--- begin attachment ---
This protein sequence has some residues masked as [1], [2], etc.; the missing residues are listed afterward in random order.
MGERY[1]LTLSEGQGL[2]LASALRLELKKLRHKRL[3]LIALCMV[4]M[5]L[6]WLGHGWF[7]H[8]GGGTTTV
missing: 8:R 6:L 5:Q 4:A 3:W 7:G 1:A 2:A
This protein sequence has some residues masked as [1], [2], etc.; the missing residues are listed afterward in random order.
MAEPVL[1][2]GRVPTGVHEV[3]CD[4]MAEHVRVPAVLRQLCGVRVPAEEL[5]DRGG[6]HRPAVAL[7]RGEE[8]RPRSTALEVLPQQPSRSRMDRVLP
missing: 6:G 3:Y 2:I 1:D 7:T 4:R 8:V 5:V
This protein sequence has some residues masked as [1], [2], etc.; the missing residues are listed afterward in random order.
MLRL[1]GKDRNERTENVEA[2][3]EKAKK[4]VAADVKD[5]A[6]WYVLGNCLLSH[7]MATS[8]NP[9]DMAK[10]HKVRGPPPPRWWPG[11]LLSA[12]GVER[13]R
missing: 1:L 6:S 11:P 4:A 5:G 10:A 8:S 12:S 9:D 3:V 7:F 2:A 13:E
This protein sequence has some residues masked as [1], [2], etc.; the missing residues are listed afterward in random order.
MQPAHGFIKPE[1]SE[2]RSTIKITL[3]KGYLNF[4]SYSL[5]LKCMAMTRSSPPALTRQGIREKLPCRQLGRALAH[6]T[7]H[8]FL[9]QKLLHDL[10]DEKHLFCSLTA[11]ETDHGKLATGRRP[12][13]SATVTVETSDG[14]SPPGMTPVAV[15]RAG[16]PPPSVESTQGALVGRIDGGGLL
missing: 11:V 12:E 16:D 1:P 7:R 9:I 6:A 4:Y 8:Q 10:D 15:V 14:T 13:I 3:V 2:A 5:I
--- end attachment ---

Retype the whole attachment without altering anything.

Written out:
This protein sequence has some residues masked as [1], [2], etc.; the missing residues are listed afterward in random order.
MGERY[1]LTLSEGQGL[2]LASALRLELKKLRHKRL[3]LIALCMV[4]M[5]L[6]WLGHGWF[7]H[8]GGGTTTV
missing: 8:R 6:L 5:Q 4:A 3:W 7:G 1:A 2:A
This protein sequence has some residues masked as [1], [2], etc.; the missing residues are listed afterward in random order.
MAEPVL[1][2]GRVPTGVHEV[3]CD[4]MAEHVRVPAVLRQLCGVRVPAEEL[5]DRGG[6]HRPAVAL[7]RGEE[8]RPRSTALEVLPQQPSRSRMDRVLP
missing: 6:G 3:Y 2:I 1:D 7:T 4:R 8:V 5:V
This protein sequence has some residues masked as [1], [2], etc.; the missing residues are listed afterward in random order.
MLRL[1]GKDRNERTENVEA[2][3]EKAKK[4]VAADVKD[5]A[6]WYVLGNCLLSH[7]MATS[8]NP[9]DMAK[10]HKVRGPPPPRWWPG[11]LLSA[12]GVER[13]R
missing: 1:L 6:S 11:P 4:A 5:G 10:A 8:S 12:S 9:D 3:V 7:F 2:A 13:E
This protein sequence has some residues masked as [1], [2], etc.; the missing residues are listed afterward in random order.
MQPAHGFIKPE[1]SE[2]RSTIKITL[3]KGYLNF[4]SYSL[5]LKCMAMTRSSPPALTRQGIREKLPCRQLGRALAH[6]T[7]H[8]FL[9]QKLLHDL[10]DEKHLFCSLTA[11]ETDHGKLATGRRP[12][13]SATVTVETSDG[14]SPPGMTPVAV[15]RAG[16]PPPSVESTQGALVGRIDGGGLL
missing: 11:V 12:E 16:D 1:P 7:R 9:I 6:A 4:Y 8:Q 10:D 15:V 14:T 13:I 3:V 2:A 5:I